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5 things to see in Barberino Tavarnelle

A few kilometers from our villa, in a happy position between Val d’Elsa and Val di Pesa, is Barberino Tavarnelle, a municipality consisting of two main villages, Barberino Val d’Elsa and Tavarnelle Val di Pesa, which in 2019 they reunited after nearly 126 years. We are in the heart of Chianti, in a territory that is unique in the world, full of hidden corners and full of charm. Walking through its streets you can breathe an atmosphere of other times.

What to see in Barberino Tavarnelle? Here are the 5 things not to be missed!

#1 – Antiquarium of Sant’Appiano

The Antiquarium of Sant’Appiano is a small archaeological museum that collects the artifacts found in the areas of Sant’Appiano, San Martino ai Colli and Semifonte, a territory populated since the eighth century BC. It is located in the premises annexed to the Pieve di Sant’Appiano, one of the most beautiful Romanesque churches in the area as well as one of the oldest in Chianti. The exhibition is divided into two rooms: in the first there are funerary urns in alabaster from the Hellenistic period and Attic red-figure pottery; in the second a series of low medieval and Renaissance ceramics, some Etruscan funerary stones and a pagan idol. Among the preserved objects, a “kelebe” dating back to the 4th century BC stands out.

#2 – Church of Santa Maria in Marcialla

In the locality of Marcialla there is the Church of Santa Maria, whose original structure dates back to the 12th century, although in the course of the 16th century it underwent several renovations which gave it its current appearance. Inside there are interesting sixteenth-century paintings. The American scholar Robert Schoen, one of Michelangelo’s greatest experts, recognized Buonarroti’s youthful hand in a fresco depicting the Pietà. As Schoen himself said: “in this fresco there is the soul of Michelangelo, the purity of a young and talented artist who was emerging in the fifteenth century, whose presence is legible in many compositional elements of the painting“.

#3 – Museum of Sacred Art of San Pietro in Bossolo

Another museum not to be missed is the Museum of Sacred Art of San Pietro in Bossolo. Inaugurated in 1989, it is housed in the rectory of the Romanesque parish church of San Pietro in Bossolo. The religious building, whose current structure probably dates back to the second half of the 11th century, has preserved its original appearance inside. The museum houses works of art and testimonies from the nearby churches of Santa Lucia al Borghetto, San Lorenzo a Vigliano, Santa Maria al Morrocco, as well as from San Pietro in Bossolo. Among the valuable paintings there is a Madonna and Child attributed to Lorenzo di Bicci and a homogeneous series of panels executed by Neri di Bicci.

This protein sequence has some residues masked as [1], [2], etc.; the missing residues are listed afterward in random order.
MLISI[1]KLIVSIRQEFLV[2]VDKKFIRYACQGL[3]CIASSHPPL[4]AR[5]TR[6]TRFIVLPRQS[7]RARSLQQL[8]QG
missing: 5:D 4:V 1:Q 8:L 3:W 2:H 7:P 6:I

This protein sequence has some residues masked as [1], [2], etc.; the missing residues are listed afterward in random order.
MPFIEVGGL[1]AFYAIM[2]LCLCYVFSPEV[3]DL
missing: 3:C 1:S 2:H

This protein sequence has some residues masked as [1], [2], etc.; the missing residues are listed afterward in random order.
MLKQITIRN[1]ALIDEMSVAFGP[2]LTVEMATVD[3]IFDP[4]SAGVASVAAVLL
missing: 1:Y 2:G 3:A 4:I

#4 – Church of Santa Lucia al Borghetto

Absolutely worth a visit is also the Church of Santa Lucia al Borghetto, one of the best examples of Franciscan architecture found in the Chianti area. According to a legend, the convent with its beautiful church were built after the visit of San Francesco d’Assisi in Val di Pesa in 1220. At the end of the 18th century the convent was suppressed and the church reduced to a parish. Inside the church you can admire various works of art, among which the following stand out: a crucified Christ painted on a table dating back to the 14th century; a wooden crucifix from the 15th century; and an Annunciation by Neri di Bicci dated 1471.

#5 – Abbey of San Michele Arcangelo in Passignano

And, finally, we could not not include in this list the Abbey of San Michele Arcangelo in Passignano, an ancient monastic complex immersed in the green of the Chianti countryside. It was founded in the first half of the 11th century by the Vallombrosan Congregation and is still enclosed within the 15th century walls today. Not to be missed are: the refectory, frescoed by a precious Last Supper by Domenico and David Ghirlandaio; and the cloister, with walls decorated with the Life of St. Benedict, painted by Filippo di Antonio Filippelli. The church is made up of 3 chapels frescoed by Domenico Cresti “il Passignano” (central chapel), by Alessandro Allori (chapel on the left) and by Benedetto Veli (chapel on the right).

Photo Church of Santa Maria in Marcialla © Matteo Tani | Museum of Sacred Art of San Pietro in Bossolo © Sistema Museale Chianti Valdarno | Church of Santa Lucia al Borghetto © Vignaccia76

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